https://bakerm-my.sharepoint.com/per...3a09%3a09.000Z
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Old 04-01-2017, 07:51 PM   #2
JohnLaVoy
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Default Re: Inherrited restoration project

Brookville Roadster makes complete new steel roadster bodies that would eliminate much of your problems, they also sell new fenders etc. We used several of their products including the bodies and found them very good quality.

Have you made contact with a local Model A club? They would have suggestions where to get parts. MACs is not our first choice, you might look at Snyder's and Brattons. You can find a lot of information on the MAFCA.com website. (Model A Ford Club of America) they have ads from several companies right on the site.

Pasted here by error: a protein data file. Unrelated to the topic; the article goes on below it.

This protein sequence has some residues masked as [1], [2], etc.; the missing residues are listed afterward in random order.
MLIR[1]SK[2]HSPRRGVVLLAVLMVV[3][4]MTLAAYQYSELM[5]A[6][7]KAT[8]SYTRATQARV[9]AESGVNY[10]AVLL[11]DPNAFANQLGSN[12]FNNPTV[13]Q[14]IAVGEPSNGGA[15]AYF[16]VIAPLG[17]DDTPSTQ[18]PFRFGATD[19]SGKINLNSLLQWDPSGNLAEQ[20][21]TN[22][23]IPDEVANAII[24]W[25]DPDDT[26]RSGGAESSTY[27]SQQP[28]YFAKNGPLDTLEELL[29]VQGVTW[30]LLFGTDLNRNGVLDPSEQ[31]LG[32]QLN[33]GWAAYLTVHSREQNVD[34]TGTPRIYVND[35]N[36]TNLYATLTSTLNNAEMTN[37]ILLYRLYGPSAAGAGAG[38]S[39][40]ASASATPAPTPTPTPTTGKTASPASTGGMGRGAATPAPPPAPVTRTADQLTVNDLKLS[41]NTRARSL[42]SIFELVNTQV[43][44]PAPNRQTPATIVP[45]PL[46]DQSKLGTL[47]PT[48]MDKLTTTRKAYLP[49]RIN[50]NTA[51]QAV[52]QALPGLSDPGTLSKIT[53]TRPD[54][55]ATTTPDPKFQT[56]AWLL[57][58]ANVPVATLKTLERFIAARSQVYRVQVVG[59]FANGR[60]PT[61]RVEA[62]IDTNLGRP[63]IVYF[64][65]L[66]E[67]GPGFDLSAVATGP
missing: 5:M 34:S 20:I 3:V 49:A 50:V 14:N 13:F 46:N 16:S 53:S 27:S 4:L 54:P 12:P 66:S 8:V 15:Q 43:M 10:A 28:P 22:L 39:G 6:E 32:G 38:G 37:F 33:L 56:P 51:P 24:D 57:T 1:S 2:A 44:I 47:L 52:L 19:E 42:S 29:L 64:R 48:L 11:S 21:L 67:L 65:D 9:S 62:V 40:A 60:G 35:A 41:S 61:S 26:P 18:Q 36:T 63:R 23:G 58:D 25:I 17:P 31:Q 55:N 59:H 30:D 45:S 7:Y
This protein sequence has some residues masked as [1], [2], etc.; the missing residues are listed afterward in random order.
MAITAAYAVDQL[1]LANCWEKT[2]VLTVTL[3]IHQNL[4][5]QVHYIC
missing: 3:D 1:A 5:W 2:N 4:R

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Old 04-01-2017, 08:51 PM   #3
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Default Re: Inherrited restoration project

Mike, great looking project. That body is definetly restorable. Great looking fenders too.
Best of luck. Jeff
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Old 04-01-2017, 10:40 PM   #4
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Default Re: Inherrited restoration project

Love the project. If it were me I would fix as much of the rot as I could and assemble the body with scars and all and enjoy driving it. Or you could look for replacement panels at your local swap meet. Either way I believe this is a great project to learn on. Enjoy
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Old 04-01-2017, 10:49 PM   #5
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Default Re: Inherrited restoration project